57. Use it to improve Home Security: Technology is being used to improve on our home security. Home spy technologies will enable you keep track of what is going on in your home while at work or on holidays, this spy technology can be installed on your smart phone device or tablet, then connect to the spying web-cam device at home using internet. You can also use hardware home alarm systems, which can be triggered on when some thing wrong happens at home. For example, the alarm system can be connected to report any forced entry in your home, or it can be set to report fire outbreak in the house.
16. Use automated programs: Many teachers have issues with assessing students work and grades, you might find one teacher has to grade over 60 students , analyze their work, comment and suggest areas of improvement. This sounds like a lot of work for one person, and they have to be accurate, because any mistake made in a student’s grade can affect their future. We leave in an economy, where less money is spent on reducing sizes of classes, so you will find that many teachers are stressed out with big classrooms, the workload is too much yet the payment is also little. So as a teacher, you can use technology to automate some processes. For example, you can use tools like to manage your students’ course work, track their performance and also assign them work. On the same network, you can create a virtual classroom, where students can post and answer questions.
Until recently, getting access to the AI required us all – citizens and cities alike – to enter into a bargain with technology and telecom companies: we get magic, but send them all of our data. No matter which company was involved, almost everything that we call AI today (image recognition, natural language processing, amazing smartphone pictures and thousands of other applications) is in fact a subset of AI called machine learning, and the processing for that was done in the cloud, at big data centres, usually in Silicon Valley, and sent over networks.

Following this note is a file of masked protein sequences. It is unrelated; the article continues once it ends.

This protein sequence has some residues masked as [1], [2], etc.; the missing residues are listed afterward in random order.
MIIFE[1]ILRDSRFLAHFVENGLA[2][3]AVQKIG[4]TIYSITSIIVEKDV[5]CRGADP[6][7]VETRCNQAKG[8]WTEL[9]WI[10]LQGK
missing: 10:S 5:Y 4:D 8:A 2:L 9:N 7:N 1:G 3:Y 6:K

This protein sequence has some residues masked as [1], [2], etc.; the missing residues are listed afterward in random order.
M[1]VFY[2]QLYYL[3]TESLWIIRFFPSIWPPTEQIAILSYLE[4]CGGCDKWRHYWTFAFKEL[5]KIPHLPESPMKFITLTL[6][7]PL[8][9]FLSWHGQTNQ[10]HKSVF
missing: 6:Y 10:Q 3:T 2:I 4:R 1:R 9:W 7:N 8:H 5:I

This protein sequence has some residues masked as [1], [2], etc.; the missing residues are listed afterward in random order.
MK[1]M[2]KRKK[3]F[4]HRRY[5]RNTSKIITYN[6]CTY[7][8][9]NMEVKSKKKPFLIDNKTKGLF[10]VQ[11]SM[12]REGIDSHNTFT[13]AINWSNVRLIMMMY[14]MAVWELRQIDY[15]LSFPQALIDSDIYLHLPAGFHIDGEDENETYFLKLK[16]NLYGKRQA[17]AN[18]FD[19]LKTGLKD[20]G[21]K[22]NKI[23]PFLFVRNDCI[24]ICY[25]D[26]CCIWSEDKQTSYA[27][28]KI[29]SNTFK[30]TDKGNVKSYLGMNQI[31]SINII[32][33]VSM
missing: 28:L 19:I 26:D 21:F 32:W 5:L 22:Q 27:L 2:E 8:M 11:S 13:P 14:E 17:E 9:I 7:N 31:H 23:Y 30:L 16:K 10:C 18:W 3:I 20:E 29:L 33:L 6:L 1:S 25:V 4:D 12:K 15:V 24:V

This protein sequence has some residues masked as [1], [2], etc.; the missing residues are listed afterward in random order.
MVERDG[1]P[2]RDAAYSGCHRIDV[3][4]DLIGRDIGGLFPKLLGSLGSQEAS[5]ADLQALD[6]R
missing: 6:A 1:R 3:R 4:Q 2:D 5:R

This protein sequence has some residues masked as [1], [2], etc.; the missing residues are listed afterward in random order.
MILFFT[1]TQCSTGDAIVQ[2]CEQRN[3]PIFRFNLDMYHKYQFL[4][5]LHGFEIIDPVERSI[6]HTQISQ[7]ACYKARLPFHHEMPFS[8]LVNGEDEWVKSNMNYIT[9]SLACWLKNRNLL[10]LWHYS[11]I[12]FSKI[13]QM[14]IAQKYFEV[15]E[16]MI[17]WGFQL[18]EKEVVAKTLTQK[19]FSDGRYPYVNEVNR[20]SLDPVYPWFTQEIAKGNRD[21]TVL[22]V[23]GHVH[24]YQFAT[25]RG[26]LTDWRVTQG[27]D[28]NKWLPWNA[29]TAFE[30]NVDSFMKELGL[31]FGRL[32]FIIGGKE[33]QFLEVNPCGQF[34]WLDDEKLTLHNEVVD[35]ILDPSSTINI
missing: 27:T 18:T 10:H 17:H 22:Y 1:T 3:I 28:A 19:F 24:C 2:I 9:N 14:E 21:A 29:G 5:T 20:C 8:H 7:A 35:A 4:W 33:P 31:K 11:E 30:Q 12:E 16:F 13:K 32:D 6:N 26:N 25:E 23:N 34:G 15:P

Of the roughly 75 employees who worked on the electric crossover’s advanced driver-assist technology â€” including a new hands-free system â€” about one-third were women, a rarity in the male- dominated field. Ford says about 25 percent of its employees worldwide are women, but that figure is considerably lower when it comes to engineering. For Myers, who has traveled the world to photograph people and places, RIT was key to preparing him to adapt to an ever-changing industry. The skills he honed as a student – curiosity, responsibility, communication skills – have enhanced his decades-long career as a photographer.